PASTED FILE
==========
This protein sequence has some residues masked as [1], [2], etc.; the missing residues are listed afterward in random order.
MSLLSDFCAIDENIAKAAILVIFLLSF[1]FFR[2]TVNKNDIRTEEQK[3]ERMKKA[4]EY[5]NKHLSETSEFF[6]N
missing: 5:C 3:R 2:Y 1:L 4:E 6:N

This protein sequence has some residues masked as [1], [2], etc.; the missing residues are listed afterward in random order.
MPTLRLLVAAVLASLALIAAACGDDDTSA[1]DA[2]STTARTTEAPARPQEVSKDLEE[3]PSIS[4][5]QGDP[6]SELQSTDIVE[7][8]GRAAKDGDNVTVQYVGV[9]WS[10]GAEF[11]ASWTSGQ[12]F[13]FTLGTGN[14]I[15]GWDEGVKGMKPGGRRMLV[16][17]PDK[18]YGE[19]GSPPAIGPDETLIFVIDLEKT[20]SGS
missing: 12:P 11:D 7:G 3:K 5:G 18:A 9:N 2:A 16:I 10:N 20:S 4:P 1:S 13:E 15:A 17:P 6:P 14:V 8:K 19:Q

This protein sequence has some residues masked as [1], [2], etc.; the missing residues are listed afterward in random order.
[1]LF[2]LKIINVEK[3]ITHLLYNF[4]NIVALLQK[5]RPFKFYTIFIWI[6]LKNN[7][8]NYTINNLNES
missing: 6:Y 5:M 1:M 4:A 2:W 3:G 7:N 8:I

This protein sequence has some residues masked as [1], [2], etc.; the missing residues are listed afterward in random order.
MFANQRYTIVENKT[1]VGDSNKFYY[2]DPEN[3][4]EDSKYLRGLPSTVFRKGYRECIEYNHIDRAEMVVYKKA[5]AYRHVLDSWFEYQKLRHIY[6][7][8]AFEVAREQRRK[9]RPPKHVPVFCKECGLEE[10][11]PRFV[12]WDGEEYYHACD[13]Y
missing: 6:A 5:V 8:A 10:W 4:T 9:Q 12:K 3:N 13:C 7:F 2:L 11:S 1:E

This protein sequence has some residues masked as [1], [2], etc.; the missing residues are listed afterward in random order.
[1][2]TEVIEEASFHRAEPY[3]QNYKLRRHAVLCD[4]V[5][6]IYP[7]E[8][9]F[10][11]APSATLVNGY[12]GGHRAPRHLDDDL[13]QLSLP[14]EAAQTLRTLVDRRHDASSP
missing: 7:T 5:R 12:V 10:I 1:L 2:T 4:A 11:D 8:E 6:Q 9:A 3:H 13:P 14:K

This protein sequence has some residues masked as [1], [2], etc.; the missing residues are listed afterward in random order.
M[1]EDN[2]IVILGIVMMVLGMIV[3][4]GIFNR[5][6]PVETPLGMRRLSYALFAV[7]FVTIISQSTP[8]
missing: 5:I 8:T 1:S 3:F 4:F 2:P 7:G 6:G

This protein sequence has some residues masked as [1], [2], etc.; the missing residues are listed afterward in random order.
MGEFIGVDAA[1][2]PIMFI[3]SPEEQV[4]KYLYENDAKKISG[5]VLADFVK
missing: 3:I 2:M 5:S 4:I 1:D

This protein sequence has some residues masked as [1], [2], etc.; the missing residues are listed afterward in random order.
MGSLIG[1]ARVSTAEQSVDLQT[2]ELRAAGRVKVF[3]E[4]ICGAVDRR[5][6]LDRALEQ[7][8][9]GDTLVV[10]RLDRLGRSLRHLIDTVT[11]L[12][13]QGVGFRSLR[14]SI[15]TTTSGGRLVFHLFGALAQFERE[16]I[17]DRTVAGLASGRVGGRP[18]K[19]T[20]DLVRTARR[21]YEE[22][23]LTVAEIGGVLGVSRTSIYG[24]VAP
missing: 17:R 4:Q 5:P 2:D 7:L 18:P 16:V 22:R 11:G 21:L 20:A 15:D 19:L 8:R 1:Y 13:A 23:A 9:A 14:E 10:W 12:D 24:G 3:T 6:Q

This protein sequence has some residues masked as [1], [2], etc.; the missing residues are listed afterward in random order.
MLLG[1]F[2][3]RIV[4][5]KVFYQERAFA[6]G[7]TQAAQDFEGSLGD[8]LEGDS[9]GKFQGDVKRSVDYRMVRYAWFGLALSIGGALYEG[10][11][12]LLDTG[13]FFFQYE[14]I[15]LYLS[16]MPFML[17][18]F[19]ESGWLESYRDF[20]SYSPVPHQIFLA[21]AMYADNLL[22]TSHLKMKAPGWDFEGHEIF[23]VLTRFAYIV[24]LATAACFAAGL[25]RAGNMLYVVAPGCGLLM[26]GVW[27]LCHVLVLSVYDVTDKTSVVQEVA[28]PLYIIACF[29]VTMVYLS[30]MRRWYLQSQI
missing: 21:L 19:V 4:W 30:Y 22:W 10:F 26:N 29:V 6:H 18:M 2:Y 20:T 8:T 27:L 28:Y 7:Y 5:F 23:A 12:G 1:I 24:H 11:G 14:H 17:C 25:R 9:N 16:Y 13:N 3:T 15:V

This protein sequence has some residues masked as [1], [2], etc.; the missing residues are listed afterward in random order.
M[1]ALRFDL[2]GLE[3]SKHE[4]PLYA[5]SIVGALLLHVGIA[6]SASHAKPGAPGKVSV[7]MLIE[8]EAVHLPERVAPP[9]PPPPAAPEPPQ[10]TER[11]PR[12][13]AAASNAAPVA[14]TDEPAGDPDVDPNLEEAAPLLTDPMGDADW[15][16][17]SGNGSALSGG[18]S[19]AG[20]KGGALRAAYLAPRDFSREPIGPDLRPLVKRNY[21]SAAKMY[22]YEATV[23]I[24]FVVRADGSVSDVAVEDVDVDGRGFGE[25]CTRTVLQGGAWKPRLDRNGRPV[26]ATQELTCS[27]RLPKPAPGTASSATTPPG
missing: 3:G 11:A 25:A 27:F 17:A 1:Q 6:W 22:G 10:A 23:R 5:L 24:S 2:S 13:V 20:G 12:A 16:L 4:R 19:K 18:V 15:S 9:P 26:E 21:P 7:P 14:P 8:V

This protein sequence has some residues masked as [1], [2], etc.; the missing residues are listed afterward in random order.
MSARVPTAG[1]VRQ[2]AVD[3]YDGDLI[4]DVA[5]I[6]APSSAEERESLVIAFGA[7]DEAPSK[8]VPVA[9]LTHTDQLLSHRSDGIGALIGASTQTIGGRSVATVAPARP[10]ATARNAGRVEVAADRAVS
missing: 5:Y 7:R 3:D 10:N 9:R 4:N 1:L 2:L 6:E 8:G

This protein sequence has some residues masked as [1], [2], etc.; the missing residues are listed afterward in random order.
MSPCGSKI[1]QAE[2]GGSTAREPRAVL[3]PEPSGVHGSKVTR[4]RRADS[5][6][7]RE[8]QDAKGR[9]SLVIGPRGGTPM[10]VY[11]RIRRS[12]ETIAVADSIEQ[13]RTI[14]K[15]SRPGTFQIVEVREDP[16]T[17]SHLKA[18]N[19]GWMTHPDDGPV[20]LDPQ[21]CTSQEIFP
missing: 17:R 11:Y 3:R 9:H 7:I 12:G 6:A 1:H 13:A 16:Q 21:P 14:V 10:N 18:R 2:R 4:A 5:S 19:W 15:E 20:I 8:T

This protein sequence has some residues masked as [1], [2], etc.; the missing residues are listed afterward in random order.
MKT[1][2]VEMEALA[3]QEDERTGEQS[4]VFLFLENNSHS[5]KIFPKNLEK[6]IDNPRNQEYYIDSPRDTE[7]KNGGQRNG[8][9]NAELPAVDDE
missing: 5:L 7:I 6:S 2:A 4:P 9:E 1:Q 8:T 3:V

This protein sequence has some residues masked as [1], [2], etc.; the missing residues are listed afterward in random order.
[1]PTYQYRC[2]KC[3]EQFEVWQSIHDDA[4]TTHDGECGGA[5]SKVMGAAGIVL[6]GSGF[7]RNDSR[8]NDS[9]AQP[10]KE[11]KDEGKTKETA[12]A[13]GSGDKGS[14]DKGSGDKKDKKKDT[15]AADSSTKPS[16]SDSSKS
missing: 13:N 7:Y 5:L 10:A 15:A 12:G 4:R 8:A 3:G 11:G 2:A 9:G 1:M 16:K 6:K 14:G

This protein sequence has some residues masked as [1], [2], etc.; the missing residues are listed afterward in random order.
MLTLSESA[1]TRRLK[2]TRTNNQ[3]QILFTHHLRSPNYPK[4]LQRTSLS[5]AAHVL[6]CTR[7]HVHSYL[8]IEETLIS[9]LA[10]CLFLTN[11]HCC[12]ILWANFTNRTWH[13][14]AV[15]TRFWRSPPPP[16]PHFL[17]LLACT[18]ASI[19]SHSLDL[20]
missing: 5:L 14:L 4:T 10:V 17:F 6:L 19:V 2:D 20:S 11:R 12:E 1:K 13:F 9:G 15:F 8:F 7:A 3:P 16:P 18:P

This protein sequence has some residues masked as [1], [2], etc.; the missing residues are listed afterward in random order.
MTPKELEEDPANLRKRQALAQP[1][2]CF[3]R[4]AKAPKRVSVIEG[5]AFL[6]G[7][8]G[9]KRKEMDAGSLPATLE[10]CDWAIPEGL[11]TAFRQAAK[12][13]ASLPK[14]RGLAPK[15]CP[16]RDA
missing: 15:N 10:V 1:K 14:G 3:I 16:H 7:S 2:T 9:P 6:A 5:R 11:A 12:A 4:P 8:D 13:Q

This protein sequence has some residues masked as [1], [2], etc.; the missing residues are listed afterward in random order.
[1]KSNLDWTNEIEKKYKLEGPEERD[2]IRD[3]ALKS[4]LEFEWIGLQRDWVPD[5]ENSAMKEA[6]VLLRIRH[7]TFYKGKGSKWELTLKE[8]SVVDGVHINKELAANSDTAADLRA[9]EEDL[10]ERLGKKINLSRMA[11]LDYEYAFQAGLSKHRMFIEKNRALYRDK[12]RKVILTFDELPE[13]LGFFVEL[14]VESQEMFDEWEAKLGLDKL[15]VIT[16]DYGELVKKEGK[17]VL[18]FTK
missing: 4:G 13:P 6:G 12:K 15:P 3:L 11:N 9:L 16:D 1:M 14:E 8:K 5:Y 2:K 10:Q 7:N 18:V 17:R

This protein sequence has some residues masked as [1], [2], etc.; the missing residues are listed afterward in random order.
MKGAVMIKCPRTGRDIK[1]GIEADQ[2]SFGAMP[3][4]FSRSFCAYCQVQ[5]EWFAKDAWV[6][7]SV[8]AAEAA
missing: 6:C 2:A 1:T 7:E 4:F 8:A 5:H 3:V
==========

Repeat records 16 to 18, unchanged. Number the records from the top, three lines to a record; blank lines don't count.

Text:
This protein sequence has some residues masked as [1], [2], etc.; the missing residues are listed afterward in random order.
MTPKELEEDPANLRKRQALAQP[1][2]CF[3]R[4]AKAPKRVSVIEG[5]AFL[6]G[7][8]G[9]KRKEMDAGSLPATLE[10]CDWAIPEGL[11]TAFRQAAK[12][13]ASLPK[14]RGLAPK[15]CP[16]RDA
missing: 15:N 10:V 1:K 14:G 3:I 16:H 7:S 2:T 9:P 6:A 5:R 11:A 12:A 4:P 8:D 13:Q

This protein sequence has some residues masked as [1], [2], etc.; the missing residues are listed afterward in random order.
[1]KSNLDWTNEIEKKYKLEGPEERD[2]IRD[3]ALKS[4]LEFEWIGLQRDWVPD[5]ENSAMKEA[6]VLLRIRH[7]TFYKGKGSKWELTLKE[8]SVVDGVHINKELAANSDTAADLRA[9]EEDL[10]ERLGKKINLSRMA[11]LDYEYAFQAGLSKHRMFIEKNRALYRDK[12]RKVILTFDELPE[13]LGFFVEL[14]VESQEMFDEWEAKLGLDKL[15]VIT[16]DYGELVKKEGK[17]VL[18]FTK
missing: 4:G 13:P 6:G 12:K 15:P 3:L 11:N 9:L 16:D 1:M 14:E 8:K 5:Y 2:K 10:Q 7:N 18:V 17:R

This protein sequence has some residues masked as [1], [2], etc.; the missing residues are listed afterward in random order.
MKGAVMIKCPRTGRDIK[1]GIEADQ[2]SFGAMP[3][4]FSRSFCAYCQVQ[5]EWFAKDAWV[6][7]SV[8]AAEAA
missing: 6:C 2:A 1:T 7:E 4:F 8:A 5:H 3:V